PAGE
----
Comics On TV: ‘Spidey Super Stories’

by Ryan Rigley

With the trailer for the highly-anticipated “Amazing Spider-Man” sequel now officially attached to “Thor: The Dark World,” Spidey fans all across the country have been making their own trailers in preparation for the actual thing. On that same note, last week, screenwriter Alex Kurtzman sat down with iamROGUE and talked briefly about the unanswered questions raised by “The Amazing Spider-Man” and how the sequel addresses them.

“It’s interesting because the first movie asks all these questions and what I loved about it in so many ways is that it didn’t answer them,” explains Kurtzman. “The villains emerge from a lot of the unanswered questions at the end of that movie and none of them are random at all.” Sounds like we’ve got a lot to be excited for in the “Amazing” sequel. While on the subject of Spider-Man, we thought it best to take a look back at Spidey’s first live-action television debut: “Spidey Super Stories.”

Series Statistics
Network: PBS
Broadcast Date: 1974 – 1977
Episodes: ~30

Not so much a TV series as it was a re-occuring series of short skits, “Spidey Super Stories” premiered during the fourth season of the PBS children’s TV series “The Electric Company.” Starring dancer and puppeteer Danny Seagren as the friendly neighborhood Spider-Man, the shorts revolved around Spidey as he foiled the petty crimes of various small-time criminals.

Unlike the other televised incarnations of Spider-Man, the masked hero that appears on “Spidey Super Stories” only spoke via word balloons encouraging younger viewers to practice their reading skills. In addition to not speaking, Spidey also never took off his mask. Hence, the bizarre lyrics in the theme song:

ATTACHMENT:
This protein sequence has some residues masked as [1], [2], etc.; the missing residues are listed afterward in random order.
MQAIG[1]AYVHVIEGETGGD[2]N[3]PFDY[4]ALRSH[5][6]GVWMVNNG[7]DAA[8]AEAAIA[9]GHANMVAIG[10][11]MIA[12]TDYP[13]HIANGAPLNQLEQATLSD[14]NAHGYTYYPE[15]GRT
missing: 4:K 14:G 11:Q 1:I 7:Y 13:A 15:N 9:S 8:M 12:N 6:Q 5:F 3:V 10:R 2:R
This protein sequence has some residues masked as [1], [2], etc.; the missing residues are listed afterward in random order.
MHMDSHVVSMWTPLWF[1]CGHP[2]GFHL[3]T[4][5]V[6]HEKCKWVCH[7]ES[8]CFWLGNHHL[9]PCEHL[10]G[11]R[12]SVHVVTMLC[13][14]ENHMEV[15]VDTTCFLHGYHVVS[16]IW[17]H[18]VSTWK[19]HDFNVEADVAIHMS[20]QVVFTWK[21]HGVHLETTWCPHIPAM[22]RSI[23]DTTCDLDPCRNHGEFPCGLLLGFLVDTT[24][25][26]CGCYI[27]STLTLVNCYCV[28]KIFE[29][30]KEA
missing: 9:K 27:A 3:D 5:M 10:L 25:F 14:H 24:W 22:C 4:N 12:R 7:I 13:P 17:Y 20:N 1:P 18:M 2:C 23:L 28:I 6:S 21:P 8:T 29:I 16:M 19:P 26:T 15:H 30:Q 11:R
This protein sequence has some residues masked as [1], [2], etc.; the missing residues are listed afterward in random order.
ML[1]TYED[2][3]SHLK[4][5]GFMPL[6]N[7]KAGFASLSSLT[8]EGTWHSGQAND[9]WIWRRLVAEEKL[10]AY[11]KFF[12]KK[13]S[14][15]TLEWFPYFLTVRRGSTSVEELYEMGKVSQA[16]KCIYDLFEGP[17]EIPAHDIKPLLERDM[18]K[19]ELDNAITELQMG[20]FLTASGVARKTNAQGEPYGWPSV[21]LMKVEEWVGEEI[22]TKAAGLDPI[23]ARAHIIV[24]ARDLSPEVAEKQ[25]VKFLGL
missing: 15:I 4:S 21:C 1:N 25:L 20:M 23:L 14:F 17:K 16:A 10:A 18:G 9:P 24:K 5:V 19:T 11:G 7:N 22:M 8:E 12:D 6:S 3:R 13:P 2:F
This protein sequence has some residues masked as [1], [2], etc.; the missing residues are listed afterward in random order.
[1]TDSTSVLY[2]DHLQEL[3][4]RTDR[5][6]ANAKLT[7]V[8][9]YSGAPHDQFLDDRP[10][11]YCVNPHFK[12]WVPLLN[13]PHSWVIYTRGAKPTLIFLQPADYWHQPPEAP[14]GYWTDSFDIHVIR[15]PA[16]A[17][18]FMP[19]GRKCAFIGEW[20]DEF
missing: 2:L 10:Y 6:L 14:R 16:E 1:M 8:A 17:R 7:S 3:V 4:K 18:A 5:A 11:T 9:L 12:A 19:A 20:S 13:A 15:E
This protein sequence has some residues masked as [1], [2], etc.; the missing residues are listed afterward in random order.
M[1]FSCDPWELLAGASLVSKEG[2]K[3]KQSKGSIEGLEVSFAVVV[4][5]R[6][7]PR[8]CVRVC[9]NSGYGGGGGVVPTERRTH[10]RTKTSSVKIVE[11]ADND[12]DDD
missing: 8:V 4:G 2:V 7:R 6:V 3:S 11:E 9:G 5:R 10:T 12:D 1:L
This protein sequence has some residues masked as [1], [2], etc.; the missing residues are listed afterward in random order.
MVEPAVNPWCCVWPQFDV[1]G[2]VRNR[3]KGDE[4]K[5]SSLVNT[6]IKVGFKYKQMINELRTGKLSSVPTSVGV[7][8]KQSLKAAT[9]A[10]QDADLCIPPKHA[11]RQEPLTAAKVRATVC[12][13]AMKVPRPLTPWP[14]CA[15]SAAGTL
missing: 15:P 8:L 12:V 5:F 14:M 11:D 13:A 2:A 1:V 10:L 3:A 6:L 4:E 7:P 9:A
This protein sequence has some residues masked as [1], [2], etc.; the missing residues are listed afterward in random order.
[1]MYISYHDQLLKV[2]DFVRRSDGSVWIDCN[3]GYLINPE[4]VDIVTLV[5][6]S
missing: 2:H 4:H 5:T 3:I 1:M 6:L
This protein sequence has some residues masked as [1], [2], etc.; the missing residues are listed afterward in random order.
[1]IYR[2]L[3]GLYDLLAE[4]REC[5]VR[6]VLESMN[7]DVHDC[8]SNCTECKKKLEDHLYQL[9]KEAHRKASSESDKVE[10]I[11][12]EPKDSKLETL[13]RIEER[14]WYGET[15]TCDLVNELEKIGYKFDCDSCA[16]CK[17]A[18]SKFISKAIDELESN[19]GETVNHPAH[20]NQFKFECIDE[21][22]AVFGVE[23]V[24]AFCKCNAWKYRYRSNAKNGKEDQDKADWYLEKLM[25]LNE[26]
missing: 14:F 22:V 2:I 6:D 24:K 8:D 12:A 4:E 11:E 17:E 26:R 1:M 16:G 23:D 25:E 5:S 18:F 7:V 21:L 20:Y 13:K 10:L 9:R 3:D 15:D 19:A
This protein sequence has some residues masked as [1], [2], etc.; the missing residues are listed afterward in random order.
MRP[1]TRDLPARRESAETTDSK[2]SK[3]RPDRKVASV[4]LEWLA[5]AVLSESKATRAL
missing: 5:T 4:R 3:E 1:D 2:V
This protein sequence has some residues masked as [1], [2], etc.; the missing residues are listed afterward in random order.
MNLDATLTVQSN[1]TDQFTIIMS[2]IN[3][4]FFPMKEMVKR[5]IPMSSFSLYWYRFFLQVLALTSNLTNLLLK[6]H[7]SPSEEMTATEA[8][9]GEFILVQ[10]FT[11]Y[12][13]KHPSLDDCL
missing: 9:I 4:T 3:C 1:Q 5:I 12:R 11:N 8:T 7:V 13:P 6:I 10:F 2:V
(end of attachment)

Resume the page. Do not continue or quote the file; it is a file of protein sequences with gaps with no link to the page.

Spider-Man, where are you coming from?
Spider-Man, nobody knows who you are!
Spider-Man, you’ve got that Spidey touch.
Spider-Man, you are a web-slinging star!

Notable Episodes

A Night at the Movies

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Guest starring Morgan Freeman as Count Dracula, a series regular on “The Electric Company,” Spidey must put a stop to the crazed vampire before he can manage to bite the neck of an innocent movie-goer.

Dr. Fly
When a half-human, half-fly hybrid plans to turn the entire world’s population into fly/human mutants via poisonous hot dogs, Spidey saves an unsuspecting customer by trapping Dr. Fly in his webs.

Spidey Meets the Funny Bunny
After a bully sits on her Easter basket, a woman dressed in an Easter bunny costume sets out to steal every child’s Easter basket and disrupt the annual White House Easter Egg roll. Luckily, Spider-Man is there to save the day!

Spidey Meets the Tickler
As a bitter, failed comedian begins tickling and mugging people who won’t laugh at his corny jokes, Spider-Man must pretend to laugh at the Tickler’s jokes until the cops can arrive to arrest him.

The Beastly Banana

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The last skit of the series, Jennifer of the Jungle enlists the help of Spider-Man due to her friend Paul the Gorilla’s recent stint of strange behavior. Soon, Spidey discovers that Morgan Freeman has been tainting Paul’s bananas. With that, Spidey traps Morgan Freeman in his web.

This is Comics On TV, the column that celebrates the classic comic book TV series that blazed the trail for modern day hits like “Arrow,” “The Walking Dead” and “Marvel’s Agents of S.H.I.E.L.D.” If you have any favorite episodes of this week’s series, let us know in the comments below or hit us up on Twitter!